ART ROCKS! Swendoza and the Art Rocks! Radio
By Jed Sanders.
Swendoza is the one and only â€œChanter of Personalityâ€. Every Wednesday night, he broadcasts live from â€œBordertown USAâ€ with wsRadio.com on the world-famous Art Rocks! Radio program. His media coverage of the local arts and culture here in San Diego has spanned for nearly a decade, and he has interviewed well over 1,000 different local artists, guests, and celebrities.
Upon the recent ninth anniversary of the program, Swendoza turned the tables and allowed me to interview him on his show. This, I can tell you, was no easy task. He is a true pro and makes it look easy.
The following is a transcription from the live Art Rocks! Radio show on November 9, 2011.
So what made you get started with Art Rocks! Radio?
Art Rocks! Radio really came along almost by accident. I moved back home to San Diego from New York City. I got emerged in the art, fashion, and music scene there â€“ when it was really rockinâ€™ in the lower Eastside. I had to come home for family reasons. Art Rocks! Radio came out of a magic moment when I was at a telemarketing gig. My voice is what God gave me and what I can make money off of, right? I spent a lot of time in the telemarketing business, and one day an inbound call came and it was the wrong number. They were looking for wsRadio.com. I had been told many times in the telemarketing gigs, â€˜You know you have a great voice,â€™ â€˜Are you a disc Jockey?â€™ â€˜Is this a recording?â€™ â€˜Are you a robot?â€™ â€˜Is this a real person?â€™ And then I checked out wsRadio.com the very next day after I asked this guy a few questions about it. wsRadio is a brokered station where every individual host buys their own time. We are our own executive producers. Thatâ€™s where it really began, in 2002.
What would you say is one of the worst parts of doing your job?
I would say that the worst part is just getting here every Wednesday to do this show, ya know? Iâ€™m still a very stage-frightened kid in a lot of ways. I get very nervous before each show, and apprehensive. A lot of times, I get concerned I am going to say something dumb that is going to embarrass one of the guests. I am always concerned about that.
What is one of your favorite interviews that you have done?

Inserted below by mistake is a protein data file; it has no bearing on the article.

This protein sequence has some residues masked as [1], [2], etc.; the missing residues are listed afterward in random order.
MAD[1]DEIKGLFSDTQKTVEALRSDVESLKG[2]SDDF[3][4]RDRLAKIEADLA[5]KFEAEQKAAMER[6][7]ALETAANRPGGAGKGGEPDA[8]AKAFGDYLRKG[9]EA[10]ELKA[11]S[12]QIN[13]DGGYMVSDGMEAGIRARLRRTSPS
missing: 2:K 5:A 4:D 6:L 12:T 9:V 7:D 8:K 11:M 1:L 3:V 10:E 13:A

Paul Stanley from Kiss has been on the show a couple of times. When he was not on the road with the band, he was doing art. He came through San Diego a couple of times with his art shows. What I remember about Paul Stanley was an answer he gave to one of our questions with my partner Ally Bling Bling. I explained, â€˜This is a one word answer question, Paul… If you were not a rock and roll star, what would you be?â€™ His answer in one word without missing a beat was â€˜Brokeâ€™. We have had all kinds of great guests on the program. We had Grace Slick a few times. We had Peter Max. The list goes on and on. Mario Torero is a great San Diego artist and was the very first guest on the Art Rocks! Radio show.
What do you like to do for fun in San Diego?
Fun in San Diego is the great outdoors. Just being out there and knowing you can step out there 300 days a year. Balboa Park is one of the greatest institutions in the country. A little known fact is that Central Park of New York City will fit inside Balboa Park. It is very large physically and is culturally how I got started with my appreciation for art. I grew up in San Diego, thatâ€™s where the art thing came from. I would go to the museums in Balboa Park.
What are the â€œRaging Art Bullâ€ episodes about?
Raging Art Bull came about because there were so many things on my mind after interviewing so many different kinds of artists. I would hear their stories, how they got started, and the struggle they were involved in, from artists of all levels of success. The struggles were all very similar in terms of the dues they have to pay in order to keep it going. One thing they all had in common was that they didnâ€™t care about the dues, because they were just going to keep on doing it no matter what. I felt that there was something keeping that development from happening faster than it should have.
Do you mean by something that is suppressing the artist?